Romania ruling party chief faces key appeal verdict
The controversial head of Romania's ruling Social Democrat Party (PSD), Liviu Dragnea, will on Monday hear the decision in his appeal against a corruption verdict which could see him go to prison.
Following a stinging defeat for the PSD at Sunday's European elections, Dragnea will learn whether he has been successful in his attempt to overturn a conviction he received last year for using his influence to procure fake public jobs for two women, who were actually working for the PSD at the time.
At the original trial he received a three-and-a-half-year jail sentence and if his appeal fails he will have to begin his sentence within 24 hours of the court's decision.
If he is jailed it will remove from public life a man who is widely seen as the power behind the throne in the Romanian government and a key figure in the PSD's push for controversial judicial reforms.
Despite the PSD's election victory in 2016, Dragnea's deep-seated ambition to become prime minister was thwarted because of a previous suspended jail sentence for electoral fraud.
- 'Storm of hatred' -
It was a grim-faced Dragnea who faced the cameras on Sunday night to say the PSD had faced a "storm of hatred" in the election results, the party falling 12 points from its score in 2014 to 25.8 percent.
The PSD's centre-right and liberal opponents, by contrast, racked up almost 50 percent between them.
Young people and city-dwellers turned out in force to express their frustration with the government, with turnout nudging 50 percent.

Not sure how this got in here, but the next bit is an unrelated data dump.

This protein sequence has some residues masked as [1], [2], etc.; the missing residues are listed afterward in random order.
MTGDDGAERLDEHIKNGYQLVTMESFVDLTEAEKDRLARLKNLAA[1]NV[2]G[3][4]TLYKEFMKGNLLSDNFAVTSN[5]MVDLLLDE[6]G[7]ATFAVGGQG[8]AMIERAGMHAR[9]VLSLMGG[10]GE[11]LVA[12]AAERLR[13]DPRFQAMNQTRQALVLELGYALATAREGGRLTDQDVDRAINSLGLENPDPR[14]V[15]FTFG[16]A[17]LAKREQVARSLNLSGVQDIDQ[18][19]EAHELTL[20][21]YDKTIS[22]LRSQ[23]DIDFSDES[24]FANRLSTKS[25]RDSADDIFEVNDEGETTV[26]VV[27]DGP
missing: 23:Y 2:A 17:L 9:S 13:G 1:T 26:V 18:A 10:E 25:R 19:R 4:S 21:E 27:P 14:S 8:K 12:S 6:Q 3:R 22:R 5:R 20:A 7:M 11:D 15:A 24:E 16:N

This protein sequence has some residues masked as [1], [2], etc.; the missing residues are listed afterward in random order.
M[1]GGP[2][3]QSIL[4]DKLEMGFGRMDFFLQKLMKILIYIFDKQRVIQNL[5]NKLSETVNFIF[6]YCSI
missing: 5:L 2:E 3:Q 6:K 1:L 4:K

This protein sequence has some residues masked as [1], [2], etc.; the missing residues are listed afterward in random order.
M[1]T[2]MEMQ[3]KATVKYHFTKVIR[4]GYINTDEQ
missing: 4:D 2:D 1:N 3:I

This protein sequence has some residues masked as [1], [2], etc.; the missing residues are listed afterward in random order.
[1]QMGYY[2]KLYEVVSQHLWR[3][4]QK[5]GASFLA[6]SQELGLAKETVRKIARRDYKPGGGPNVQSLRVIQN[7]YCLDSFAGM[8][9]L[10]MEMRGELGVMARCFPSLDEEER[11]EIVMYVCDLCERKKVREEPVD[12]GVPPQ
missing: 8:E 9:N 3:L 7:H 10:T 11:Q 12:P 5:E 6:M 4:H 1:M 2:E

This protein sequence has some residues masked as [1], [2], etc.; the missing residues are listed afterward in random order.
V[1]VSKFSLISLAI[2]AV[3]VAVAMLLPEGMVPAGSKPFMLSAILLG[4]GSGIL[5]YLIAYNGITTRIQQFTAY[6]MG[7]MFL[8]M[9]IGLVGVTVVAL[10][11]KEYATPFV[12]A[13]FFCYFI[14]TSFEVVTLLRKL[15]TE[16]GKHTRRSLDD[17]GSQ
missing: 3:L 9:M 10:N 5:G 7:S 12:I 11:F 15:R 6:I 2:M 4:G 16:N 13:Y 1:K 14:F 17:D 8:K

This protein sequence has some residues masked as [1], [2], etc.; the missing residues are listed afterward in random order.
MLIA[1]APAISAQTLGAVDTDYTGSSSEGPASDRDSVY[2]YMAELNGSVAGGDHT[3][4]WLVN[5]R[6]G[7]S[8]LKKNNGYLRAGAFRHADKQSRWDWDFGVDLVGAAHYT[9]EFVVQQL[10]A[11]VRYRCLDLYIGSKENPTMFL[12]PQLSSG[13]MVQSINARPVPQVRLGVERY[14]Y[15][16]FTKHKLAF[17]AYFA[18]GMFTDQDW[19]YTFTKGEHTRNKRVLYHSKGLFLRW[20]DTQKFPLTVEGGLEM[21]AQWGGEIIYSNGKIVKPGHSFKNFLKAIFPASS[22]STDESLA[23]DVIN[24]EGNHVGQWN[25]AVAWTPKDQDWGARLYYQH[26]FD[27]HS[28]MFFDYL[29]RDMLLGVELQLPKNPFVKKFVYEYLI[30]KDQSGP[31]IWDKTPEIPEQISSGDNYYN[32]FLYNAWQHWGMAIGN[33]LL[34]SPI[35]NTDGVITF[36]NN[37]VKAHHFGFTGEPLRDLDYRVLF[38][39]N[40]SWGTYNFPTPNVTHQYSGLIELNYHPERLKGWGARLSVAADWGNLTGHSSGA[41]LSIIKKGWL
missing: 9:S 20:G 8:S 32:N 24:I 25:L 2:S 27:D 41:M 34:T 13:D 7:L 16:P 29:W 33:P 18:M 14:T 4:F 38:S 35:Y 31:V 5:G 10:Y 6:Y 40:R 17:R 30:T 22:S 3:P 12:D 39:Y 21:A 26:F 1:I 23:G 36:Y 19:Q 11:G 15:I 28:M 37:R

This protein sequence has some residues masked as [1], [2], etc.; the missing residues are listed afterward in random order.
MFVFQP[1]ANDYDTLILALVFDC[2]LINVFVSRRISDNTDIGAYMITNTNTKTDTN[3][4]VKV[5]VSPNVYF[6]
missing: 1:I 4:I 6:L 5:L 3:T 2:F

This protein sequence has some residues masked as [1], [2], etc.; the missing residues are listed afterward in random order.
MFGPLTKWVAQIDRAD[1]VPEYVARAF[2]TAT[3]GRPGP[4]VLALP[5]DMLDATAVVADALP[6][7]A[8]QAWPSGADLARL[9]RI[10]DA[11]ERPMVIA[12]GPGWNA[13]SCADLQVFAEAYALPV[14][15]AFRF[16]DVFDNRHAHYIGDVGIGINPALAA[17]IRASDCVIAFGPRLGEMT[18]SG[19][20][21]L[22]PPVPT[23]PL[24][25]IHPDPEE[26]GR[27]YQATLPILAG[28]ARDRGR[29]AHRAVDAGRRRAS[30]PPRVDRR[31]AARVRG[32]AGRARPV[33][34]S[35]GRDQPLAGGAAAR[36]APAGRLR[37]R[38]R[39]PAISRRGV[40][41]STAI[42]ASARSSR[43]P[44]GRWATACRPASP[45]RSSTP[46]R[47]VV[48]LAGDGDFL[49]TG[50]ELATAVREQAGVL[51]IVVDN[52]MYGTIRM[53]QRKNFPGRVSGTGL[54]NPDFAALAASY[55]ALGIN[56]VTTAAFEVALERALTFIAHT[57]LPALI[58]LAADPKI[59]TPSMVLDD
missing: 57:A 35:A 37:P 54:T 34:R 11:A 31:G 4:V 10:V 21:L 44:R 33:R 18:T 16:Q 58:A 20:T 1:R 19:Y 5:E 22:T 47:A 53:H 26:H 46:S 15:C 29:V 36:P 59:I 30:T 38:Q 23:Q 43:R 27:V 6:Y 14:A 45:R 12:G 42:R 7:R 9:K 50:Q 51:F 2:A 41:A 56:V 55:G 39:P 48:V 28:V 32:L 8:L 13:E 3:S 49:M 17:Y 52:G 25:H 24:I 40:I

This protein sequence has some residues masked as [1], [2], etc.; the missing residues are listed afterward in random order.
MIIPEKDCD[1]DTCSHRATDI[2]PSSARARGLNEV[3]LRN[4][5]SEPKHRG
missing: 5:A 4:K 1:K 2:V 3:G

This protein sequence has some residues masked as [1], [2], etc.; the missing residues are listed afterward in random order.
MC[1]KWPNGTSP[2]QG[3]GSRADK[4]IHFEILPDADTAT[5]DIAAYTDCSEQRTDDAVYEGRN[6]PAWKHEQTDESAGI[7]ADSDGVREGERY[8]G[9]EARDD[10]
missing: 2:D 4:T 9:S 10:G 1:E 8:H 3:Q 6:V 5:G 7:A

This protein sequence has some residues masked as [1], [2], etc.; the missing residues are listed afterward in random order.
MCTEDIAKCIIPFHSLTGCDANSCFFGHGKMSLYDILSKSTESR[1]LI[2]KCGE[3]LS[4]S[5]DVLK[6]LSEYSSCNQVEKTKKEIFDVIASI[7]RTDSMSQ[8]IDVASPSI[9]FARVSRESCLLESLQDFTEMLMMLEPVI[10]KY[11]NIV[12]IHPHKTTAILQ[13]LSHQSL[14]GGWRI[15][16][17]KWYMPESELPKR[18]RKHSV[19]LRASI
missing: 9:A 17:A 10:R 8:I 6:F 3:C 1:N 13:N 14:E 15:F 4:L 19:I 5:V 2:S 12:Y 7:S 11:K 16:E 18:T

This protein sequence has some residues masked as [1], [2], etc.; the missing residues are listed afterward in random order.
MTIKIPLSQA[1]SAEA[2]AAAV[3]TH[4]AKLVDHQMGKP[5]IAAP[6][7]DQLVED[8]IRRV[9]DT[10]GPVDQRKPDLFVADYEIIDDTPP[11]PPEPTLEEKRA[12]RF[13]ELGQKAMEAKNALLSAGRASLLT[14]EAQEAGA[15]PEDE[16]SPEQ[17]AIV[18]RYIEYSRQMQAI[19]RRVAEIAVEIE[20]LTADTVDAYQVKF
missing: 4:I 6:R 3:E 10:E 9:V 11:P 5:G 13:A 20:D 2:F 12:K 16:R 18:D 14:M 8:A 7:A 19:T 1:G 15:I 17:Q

As for his day in court, Dragnea was his normal defiant self, alluding to dark conspiracies ranged against him.
"If the judges resist the pressures on them, which are unimaginable, I will be declared innocent," he said on Sunday.
He also surprised many by saying that he would not challenge incumbent President Klaus Iohannis in elections expected this autumn.
A second headache for the PSD is likely to come in the results from a referendum also held on Sunday which was called by Iohannis to ask voters' opinion on the PSD's controversial judicial reforms.
Turnout was well in excess of the 30 percent threshold needed to make the referendum valid and analysts expect voters to have rejected the PSD's plans.
Over the past three years, the slim, moustachioed leader of the PSD, the successor party to the communists, has nevertheless courted voters in poorer and more rural areas of the country with generous promises.
Despite not becoming prime minister, he wielded considerable influence behind the scenes and toppled two prime ministers in just seven months before nominating Viorica Dancila to the post in January 2018.
Analysts say his focus on curtailing the activities of the country's anti-corruption agency has lost the PSD many voters.
His argument is that he wants to put an end to abuses of power by prosecutors "suffered by millions of Romanians".
But the row has also overshadowed Romania's first ever rotating presidency of the EU, with Brussels threatening sanctions may be on the way if the government does not change course.
Dragnea has begun to mimic attacks on the EU of the kind made by Hungarian Prime Minister Viktor Orban, accusing Brussels of "interfering" in Romania's affairs and its sovereignty.
? 2019 AFP